“And what does the community answer? ‘No! May it be fulfilled in all times, for ever and ever!’ To the mourner’s blessing, they respond with an even greater blessing: May every generation live to see it!’ The mourner understands the limits on life; the community, which is immortal, sees the bigger picture!
“That is what the Kaddish is all about,” said Rav Ish-Shalom. “That is what we miss if we don’t have the staying power to read it as one whole and understand it as one whole.”
I thought of the implications. It would seem that the Kaddish teaches us two things. First, it teaches us to return a blessing with a greater one. What a wealth of understanding there is in this if taken to its ultimate extreme! We are given life, a blessing that it would seem impossible to better. And yet we do all we can to return an even greater blessing, in the form of what we become. Secondly, we are taught to set our goals high—higher even than the reach of any one generation. What we hope for hasn’t come about in our generation? Naturally we hope that it will happen in the next generation. And yet, our community—the timeless, immortal embodiment of Torah—reminds us: it is happening even now! It is all around us, in ever generation. From the standpoint of eternity, there can be no doubt: it is happening!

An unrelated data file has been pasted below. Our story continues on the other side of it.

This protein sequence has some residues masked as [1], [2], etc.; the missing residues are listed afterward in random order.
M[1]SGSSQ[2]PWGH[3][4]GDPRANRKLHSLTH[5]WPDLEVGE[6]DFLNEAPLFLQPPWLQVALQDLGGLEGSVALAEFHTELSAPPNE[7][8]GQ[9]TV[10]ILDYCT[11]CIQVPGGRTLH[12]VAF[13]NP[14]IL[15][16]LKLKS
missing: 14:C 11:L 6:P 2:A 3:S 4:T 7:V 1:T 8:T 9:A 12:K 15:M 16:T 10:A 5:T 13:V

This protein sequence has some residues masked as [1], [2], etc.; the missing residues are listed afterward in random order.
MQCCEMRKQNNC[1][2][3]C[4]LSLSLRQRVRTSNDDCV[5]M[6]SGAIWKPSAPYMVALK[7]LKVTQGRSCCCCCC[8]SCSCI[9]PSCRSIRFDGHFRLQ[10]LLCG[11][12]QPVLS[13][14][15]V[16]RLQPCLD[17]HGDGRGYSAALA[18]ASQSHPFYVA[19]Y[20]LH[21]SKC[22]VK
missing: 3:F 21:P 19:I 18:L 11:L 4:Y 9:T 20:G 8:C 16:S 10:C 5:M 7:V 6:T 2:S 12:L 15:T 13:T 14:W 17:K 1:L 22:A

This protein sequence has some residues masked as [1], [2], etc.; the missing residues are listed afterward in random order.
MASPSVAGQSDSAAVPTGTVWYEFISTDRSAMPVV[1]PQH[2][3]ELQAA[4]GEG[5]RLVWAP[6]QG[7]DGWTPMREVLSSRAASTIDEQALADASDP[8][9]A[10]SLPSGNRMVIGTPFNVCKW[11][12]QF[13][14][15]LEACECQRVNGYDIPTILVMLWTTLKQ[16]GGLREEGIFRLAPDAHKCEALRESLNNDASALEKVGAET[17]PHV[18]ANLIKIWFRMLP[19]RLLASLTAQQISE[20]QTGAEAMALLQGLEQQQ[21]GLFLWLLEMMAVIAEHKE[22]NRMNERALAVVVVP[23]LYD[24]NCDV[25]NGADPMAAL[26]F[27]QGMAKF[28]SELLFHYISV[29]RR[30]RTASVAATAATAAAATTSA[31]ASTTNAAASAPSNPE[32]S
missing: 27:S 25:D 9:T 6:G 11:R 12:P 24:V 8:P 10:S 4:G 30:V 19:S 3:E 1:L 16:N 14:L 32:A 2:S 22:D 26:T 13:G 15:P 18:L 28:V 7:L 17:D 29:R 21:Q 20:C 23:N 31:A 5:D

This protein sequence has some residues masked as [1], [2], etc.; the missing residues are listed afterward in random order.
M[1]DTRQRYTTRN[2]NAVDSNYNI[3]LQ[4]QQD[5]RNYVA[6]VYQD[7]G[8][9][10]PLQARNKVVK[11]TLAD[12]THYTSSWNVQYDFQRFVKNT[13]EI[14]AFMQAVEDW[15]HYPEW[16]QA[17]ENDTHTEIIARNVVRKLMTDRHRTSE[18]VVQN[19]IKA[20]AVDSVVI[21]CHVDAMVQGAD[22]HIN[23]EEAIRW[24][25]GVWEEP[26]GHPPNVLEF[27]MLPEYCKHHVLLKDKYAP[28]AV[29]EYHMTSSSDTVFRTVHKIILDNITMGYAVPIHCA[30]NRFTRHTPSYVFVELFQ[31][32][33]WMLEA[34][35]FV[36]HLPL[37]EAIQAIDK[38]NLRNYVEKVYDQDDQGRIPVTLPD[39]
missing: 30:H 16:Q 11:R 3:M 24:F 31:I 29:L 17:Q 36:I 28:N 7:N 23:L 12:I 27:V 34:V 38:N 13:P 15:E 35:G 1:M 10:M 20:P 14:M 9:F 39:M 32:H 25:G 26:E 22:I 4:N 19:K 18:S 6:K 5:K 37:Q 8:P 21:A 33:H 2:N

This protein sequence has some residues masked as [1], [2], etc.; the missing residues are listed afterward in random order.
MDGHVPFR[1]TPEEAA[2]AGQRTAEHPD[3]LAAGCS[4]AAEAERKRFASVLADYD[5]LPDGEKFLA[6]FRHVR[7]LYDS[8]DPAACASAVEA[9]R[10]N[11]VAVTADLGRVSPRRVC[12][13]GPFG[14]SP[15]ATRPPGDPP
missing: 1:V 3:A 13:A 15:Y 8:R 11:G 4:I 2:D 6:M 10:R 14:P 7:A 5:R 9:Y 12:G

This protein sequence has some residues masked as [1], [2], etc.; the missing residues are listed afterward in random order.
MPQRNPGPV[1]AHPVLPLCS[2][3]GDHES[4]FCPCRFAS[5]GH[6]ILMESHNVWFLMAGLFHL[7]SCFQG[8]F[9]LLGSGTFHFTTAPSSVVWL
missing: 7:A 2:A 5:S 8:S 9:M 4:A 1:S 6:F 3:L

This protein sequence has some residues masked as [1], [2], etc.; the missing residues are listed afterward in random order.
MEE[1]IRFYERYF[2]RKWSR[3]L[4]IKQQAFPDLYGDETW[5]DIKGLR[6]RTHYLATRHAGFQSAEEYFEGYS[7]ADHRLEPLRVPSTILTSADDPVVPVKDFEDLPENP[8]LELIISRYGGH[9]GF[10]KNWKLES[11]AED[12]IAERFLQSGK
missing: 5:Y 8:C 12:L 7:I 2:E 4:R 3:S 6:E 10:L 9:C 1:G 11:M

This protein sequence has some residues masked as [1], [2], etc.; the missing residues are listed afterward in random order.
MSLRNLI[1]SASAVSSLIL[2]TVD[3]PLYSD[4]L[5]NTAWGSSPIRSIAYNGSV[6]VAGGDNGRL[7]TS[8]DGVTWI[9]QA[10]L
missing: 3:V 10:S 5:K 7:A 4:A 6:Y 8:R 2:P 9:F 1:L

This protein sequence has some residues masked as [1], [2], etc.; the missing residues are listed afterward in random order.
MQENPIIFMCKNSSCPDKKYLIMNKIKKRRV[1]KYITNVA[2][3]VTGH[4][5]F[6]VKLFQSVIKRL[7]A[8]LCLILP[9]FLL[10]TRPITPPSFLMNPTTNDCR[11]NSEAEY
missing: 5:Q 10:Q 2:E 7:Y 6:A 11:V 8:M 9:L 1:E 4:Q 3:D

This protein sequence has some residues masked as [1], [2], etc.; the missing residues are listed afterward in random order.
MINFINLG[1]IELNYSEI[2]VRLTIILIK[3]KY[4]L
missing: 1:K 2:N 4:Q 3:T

The next response in the Kaddish is a recognition of this. To the community’s “May His great name be blessed for all eternity” the mourner responds by saying that His great name is beyond any praise that mortal tongue can utter. In other words, it is timeless because outside of time altogether—beyond the grasp of the human mind.
And yet, somehow we know. The reminder of that knowledge may be the greatest blessing anyone can wish upon another.